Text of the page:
Last Update: March 30, 2020
One thing is certain: the novel coronavirus COVID-19 is currently keeping the world in suspense. Following the official announcement by the UK government of school closures from Friday, March 20, many nursery and school photographers are now facing even greater challenges.
For this reason, we would like to work with you on immediate measures and long-term, sustainable solutions. We would like to answer the first questions that you have already asked us in this article.
Note: With the help of your feedback, we will continuously expand and revise our content. We look forward to your ideas and suggestions, which you can send us using the form at the end of the article.
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Table of Contents:
- How do I react to the establishment closing and photo day being cancelled due to this or other reasons?
- How can I cushion financial losses through school and nursery closings?
- What should I do when my lab closes?
- How do I behave correctly on the photo day in times of the coronavirus?
- What can I do in the meantime following school closures?
- How should I communicate with customers and visitors to my website?
- I would like to switch from proof cards to online sales at short notice. How do I proceed?
- I fear that the nursery or school will close before I can sell my photos. How should I handle it?
- What should I do with my employees?
What we know about school closures so far:
- All UK schools closed as of Friday, March 20.
- No official communication yet on how long school closures will be.
Note: Given the lack of a central point with all the information on nationwide school closures, we advise you to check your local county council website for school closures updates.
How do I react to the establishment closing and photo day being cancelled due to this or other reasons?
Closed facilities and canceled photo days are a challenge for every nursery and school photographer. However, it is very important that you show your understanding of why the decision has been made.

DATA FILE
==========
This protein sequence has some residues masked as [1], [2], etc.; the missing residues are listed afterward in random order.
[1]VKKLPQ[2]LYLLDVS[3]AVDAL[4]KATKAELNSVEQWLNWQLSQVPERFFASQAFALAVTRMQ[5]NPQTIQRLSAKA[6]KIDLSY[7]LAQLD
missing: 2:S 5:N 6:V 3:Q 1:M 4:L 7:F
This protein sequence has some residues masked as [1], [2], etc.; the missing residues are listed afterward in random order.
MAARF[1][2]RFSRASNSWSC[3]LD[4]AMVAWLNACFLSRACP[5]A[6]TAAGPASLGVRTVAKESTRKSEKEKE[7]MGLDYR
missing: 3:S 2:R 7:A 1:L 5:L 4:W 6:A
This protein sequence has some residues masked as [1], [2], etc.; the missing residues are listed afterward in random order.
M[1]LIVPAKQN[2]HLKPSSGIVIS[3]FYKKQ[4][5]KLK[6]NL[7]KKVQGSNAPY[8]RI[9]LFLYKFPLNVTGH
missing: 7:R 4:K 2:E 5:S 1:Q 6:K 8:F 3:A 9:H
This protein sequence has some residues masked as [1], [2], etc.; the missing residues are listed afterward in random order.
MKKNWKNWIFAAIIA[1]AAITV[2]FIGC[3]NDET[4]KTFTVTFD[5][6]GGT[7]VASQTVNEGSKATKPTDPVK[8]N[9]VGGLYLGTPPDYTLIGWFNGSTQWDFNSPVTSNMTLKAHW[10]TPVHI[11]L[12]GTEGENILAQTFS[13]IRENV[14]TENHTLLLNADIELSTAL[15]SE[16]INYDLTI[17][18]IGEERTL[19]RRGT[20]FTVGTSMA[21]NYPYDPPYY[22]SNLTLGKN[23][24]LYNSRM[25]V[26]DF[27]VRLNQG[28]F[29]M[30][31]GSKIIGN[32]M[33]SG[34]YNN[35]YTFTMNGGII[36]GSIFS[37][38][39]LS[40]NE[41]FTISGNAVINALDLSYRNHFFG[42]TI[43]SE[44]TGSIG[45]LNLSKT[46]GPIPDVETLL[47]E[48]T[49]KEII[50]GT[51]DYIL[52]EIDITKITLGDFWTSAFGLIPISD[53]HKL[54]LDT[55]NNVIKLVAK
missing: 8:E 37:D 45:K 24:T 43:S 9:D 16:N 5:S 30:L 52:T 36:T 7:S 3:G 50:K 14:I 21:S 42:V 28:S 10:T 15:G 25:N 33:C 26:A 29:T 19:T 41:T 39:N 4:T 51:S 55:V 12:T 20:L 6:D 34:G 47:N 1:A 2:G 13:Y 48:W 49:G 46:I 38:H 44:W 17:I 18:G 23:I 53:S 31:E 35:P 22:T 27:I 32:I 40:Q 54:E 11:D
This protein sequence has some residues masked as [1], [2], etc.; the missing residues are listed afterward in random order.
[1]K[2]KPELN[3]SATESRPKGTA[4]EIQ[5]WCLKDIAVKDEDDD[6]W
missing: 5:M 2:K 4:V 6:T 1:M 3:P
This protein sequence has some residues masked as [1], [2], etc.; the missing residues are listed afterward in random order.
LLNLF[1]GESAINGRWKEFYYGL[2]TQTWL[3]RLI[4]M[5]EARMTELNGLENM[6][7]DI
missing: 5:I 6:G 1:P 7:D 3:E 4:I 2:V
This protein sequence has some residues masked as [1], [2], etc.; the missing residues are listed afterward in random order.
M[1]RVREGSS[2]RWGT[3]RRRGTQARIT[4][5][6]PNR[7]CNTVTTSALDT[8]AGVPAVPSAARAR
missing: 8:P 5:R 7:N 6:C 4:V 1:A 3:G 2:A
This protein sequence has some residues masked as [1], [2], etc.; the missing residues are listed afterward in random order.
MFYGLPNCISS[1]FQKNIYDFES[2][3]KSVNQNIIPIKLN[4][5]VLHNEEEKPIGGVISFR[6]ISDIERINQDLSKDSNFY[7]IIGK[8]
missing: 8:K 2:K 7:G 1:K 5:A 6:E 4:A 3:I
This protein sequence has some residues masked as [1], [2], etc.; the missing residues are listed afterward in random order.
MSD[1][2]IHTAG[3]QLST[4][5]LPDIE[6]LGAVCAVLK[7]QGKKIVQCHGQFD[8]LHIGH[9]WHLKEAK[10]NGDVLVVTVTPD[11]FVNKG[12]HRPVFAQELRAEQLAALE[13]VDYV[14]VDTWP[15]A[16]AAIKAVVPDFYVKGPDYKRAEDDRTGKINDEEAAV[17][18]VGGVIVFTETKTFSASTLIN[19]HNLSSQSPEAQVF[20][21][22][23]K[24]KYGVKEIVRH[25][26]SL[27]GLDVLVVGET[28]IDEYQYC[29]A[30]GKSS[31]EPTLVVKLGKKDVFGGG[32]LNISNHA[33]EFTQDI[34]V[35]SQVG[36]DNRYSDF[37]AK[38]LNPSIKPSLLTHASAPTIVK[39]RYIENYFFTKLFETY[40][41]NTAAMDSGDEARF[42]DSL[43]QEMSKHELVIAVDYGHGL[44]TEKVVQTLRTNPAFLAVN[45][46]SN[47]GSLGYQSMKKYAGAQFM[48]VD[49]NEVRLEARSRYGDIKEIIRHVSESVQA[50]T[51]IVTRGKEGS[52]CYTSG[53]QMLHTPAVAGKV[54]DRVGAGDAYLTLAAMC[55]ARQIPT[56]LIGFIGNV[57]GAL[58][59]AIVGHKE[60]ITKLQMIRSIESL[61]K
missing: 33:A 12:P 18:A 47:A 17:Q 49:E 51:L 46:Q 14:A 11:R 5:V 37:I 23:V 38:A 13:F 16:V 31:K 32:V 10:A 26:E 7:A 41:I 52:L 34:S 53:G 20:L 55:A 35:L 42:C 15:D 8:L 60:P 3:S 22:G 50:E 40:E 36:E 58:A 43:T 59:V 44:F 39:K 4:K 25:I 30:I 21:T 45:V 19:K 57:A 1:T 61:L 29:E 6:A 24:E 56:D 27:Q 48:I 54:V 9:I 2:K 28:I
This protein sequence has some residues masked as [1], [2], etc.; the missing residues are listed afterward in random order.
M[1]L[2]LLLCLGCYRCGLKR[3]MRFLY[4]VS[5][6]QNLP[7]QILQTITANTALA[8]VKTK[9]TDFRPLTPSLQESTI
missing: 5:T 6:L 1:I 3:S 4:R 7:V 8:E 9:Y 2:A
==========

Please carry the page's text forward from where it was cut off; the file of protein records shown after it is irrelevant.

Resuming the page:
Try to plan an alternative date for early summer with the establishment in the hope that the coronavirus situation has eased by then. This reduces the risk of filling your calendar with too many appointments in the autumn when schools have likely started again. If the earlier appointment is not possible, you can always see if there is time in autumn instead.
If this offer is not accepted, give the establishment time until the situation has relaxed and a return to everyday life is possible. Do not push for an answer as it can be perceived as inappropriate given the circumstances.
How can I cushion financial losses through schools and nurseries closing?
On Thursday, March 26, the British Government unveiled new measures to help businesses and the self-employed. The highlight is that they will pay the self-employed a taxable grant worth 80% of their average monthly profits over the last three years up to £2500 per month.
This is available for three months but can be extended. The first payment will be in June and backdated, but criticism remains that by then many businesses and self-employed will be severely stretched financially.
Previous Measures – Friday, March 20:
Pledge to pay 80% of wages, up to £2,500 per month, backdated to March 1 for three months or longer, if required, for small businesses. Grants will be made available to businesses within weeks. (gov.uk)
Other notable pledges included the ability for self-employed people to access Universal Credit at a rate equivalent to Statutory Sick Pay for employees, plus the extension of the Corona Business Interruption Scheme from six-months interest-free to 12-months interest-free.
Previous Measures – Tuesday, March 17: